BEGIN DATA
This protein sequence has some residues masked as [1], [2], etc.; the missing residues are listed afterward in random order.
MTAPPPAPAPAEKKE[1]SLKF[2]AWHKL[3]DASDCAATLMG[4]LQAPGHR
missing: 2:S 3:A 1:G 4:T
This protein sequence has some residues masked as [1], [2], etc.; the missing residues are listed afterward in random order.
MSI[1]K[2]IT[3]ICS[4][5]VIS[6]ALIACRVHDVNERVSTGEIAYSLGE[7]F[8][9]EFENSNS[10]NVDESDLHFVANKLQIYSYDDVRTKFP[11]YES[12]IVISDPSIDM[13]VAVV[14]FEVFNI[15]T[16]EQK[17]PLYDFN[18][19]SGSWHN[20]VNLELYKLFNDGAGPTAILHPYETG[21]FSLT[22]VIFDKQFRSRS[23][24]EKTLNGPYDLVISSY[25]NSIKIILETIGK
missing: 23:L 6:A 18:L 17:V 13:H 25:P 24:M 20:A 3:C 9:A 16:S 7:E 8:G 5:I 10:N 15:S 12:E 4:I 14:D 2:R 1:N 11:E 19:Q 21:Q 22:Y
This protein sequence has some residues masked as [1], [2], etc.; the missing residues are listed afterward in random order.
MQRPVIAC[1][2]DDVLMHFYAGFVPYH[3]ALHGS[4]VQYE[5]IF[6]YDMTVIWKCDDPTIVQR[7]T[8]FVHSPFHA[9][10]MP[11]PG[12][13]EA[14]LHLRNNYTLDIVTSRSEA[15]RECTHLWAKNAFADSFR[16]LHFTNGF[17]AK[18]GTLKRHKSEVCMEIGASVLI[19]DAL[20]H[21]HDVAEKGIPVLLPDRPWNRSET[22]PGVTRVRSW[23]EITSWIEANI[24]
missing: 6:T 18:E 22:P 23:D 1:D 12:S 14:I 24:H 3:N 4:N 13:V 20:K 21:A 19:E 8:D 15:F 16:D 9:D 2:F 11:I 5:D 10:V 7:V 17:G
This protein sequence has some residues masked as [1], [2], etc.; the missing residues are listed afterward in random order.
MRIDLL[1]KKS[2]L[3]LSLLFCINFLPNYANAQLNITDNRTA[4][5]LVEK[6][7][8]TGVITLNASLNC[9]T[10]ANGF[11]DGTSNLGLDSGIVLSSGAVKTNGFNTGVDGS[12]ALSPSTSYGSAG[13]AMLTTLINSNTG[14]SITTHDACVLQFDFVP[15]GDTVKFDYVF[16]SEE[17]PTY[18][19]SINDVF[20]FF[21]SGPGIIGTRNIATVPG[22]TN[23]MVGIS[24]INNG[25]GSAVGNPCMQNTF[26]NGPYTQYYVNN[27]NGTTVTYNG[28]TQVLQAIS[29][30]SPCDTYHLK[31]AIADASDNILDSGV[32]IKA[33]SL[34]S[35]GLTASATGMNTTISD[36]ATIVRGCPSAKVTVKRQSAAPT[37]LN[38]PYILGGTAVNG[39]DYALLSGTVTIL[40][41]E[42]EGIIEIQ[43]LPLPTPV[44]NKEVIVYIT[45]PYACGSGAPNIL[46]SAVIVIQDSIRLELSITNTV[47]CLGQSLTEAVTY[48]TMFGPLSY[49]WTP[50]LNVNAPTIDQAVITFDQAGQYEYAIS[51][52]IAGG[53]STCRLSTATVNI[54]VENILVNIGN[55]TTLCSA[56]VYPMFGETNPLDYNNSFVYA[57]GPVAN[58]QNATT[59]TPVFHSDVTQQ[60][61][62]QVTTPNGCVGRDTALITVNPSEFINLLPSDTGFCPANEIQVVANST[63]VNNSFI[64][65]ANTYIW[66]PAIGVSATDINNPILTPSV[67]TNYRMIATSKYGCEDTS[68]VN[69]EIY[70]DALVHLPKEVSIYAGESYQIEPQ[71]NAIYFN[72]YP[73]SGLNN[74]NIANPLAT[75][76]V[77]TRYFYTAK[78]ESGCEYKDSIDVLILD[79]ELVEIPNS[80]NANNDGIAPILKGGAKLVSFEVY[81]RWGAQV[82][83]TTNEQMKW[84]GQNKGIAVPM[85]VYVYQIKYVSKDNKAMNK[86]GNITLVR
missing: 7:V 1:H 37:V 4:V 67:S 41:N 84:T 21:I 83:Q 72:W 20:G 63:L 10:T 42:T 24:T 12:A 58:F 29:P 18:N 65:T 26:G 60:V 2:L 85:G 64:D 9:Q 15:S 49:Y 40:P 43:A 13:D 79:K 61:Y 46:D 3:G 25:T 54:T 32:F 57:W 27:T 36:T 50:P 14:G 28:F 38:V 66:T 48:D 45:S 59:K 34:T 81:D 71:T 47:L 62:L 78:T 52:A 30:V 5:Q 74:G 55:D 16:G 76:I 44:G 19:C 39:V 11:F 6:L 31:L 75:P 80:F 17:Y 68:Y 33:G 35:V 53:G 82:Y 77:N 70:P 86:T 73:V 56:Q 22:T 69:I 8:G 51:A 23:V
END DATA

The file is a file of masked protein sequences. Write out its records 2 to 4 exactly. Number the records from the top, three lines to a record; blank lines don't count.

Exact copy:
This protein sequence has some residues masked as [1], [2], etc.; the missing residues are listed afterward in random order.
MSI[1]K[2]IT[3]ICS[4][5]VIS[6]ALIACRVHDVNERVSTGEIAYSLGE[7]F[8][9]EFENSNS[10]NVDESDLHFVANKLQIYSYDDVRTKFP[11]YES[12]IVISDPSIDM[13]VAVV[14]FEVFNI[15]T[16]EQK[17]PLYDFN[18][19]SGSWHN[20]VNLELYKLFNDGAGPTAILHPYETG[21]FSLT[22]VIFDKQFRSRS[23][24]EKTLNGPYDLVISSY[25]NSIKIILETIGK
missing: 23:L 6:A 18:L 17:V 13:H 25:P 24:M 20:A 3:C 9:A 16:S 7:E 8:G 5:I 10:N 15:S 12:E 4:I 14:D 2:R 1:N 11:E 19:Q 21:Q 22:Y
This protein sequence has some residues masked as [1], [2], etc.; the missing residues are listed afterward in random order.
MQRPVIAC[1][2]DDVLMHFYAGFVPYH[3]ALHGS[4]VQYE[5]IF[6]YDMTVIWKCDDPTIVQR[7]T[8]FVHSPFHA[9][10]MP[11]PG[12][13]EA[14]LHLRNNYTLDIVTSRSEA[15]RECTHLWAKNAFADSFR[16]LHFTNGF[17]AK[18]GTLKRHKSEVCMEIGASVLI[19]DAL[20]H[21]HDVAEKGIPVLLPDRPWNRSET[22]PGVTRVRSW[23]EITSWIEANI[24]
missing: 6:T 18:E 22:P 23:D 1:D 12:S 14:I 24:H 3:N 4:N 13:V 20:K 21:A 19:E 8:D 15:F 16:D 9:D 2:F 11:I 5:D 10:V 7:V 17:G
This protein sequence has some residues masked as [1], [2], etc.; the missing residues are listed afterward in random order.
MRIDLL[1]KKS[2]L[3]LSLLFCINFLPNYANAQLNITDNRTA[4][5]LVEK[6][7][8]TGVITLNASLNC[9]T[10]ANGF[11]DGTSNLGLDSGIVLSSGAVKTNGFNTGVDGS[12]ALSPSTSYGSAG[13]AMLTTLINSNTG[14]SITTHDACVLQFDFVP[15]GDTVKFDYVF[16]SEE[17]PTY[18][19]SINDVF[20]FF[21]SGPGIIGTRNIATVPG[22]TN[23]MVGIS[24]INNG[25]GSAVGNPCMQNTF[26]NGPYTQYYVNN[27]NGTTVTYNG[28]TQVLQAIS[29][30]SPCDTYHLK[31]AIADASDNILDSGV[32]IKA[33]SL[34]S[35]GLTASATGMNTTISD[36]ATIVRGCPSAKVTVKRQSAAPT[37]LN[38]PYILGGTAVNG[39]DYALLSGTVTIL[40][41]E[42]EGIIEIQ[43]LPLPTPV[44]NKEVIVYIT[45]PYACGSGAPNIL[46]SAVIVIQDSIRLELSITNTV[47]CLGQSLTEAVTY[48]TMFGPLSY[49]WTP[50]LNVNAPTIDQAVITFDQAGQYEYAIS[51][52]IAGG[53]STCRLSTATVNI[54]VENILVNIGN[55]TTLCSA[56]VYPMFGETNPLDYNNSFVYA[57]GPVAN[58]QNATT[59]TPVFHSDVTQQ[60][61][62]QVTTPNGCVGRDTALITVNPSEFINLLPSDTGFCPANEIQVVANST[63]VNNSFI[64][65]ANTYIW[66]PAIGVSATDINNPILTPSV[67]TNYRMIATSKYGCEDTS[68]VN[69]EIY[70]DALVHLPKEVSIYAGESYQIEPQ[71]NAIYFN[72]YP[73]SGLNN[74]NIANPLAT[75][76]V[77]TRYFYTAK[78]ESGCEYKDSIDVLILD[79]ELVEIPNS[80]NANNDGIAPILKGGAKLVSFEVY[81]RWGAQV[82][83]TTNEQMKW[84]GQNKGIAVPM[85]VYVYQIKYVSKDNKAMNK[86]GNITLVR
missing: 7:V 1:H 37:V 4:V 67:S 41:N 84:T 21:I 83:Q 72:W 20:G 63:L 10:T 42:T 24:T 12:A 58:F 29:P 18:N 65:T 26:G 60:V 2:L 85:G 64:D 9:Q 15:S 49:Y 40:P 43:A 13:D 79:K 61:Y 46:D 3:G 25:T 54:T 32:F 57:W 27:T 36:T 50:P 14:G 28:F 38:V 66:T 48:D 45:S 59:K 34:T 81:D 71:T 47:L 62:L 78:T 52:A 30:V 5:Q 74:G 55:D 16:G 76:I 44:G 19:C 39:V 11:F 6:L 31:L 75:P 80:F 17:Y 68:Y 33:G 35:V 53:G 82:Y 77:N 70:P 86:T 73:V 56:Q 22:T 69:I 8:G 51:A 23:V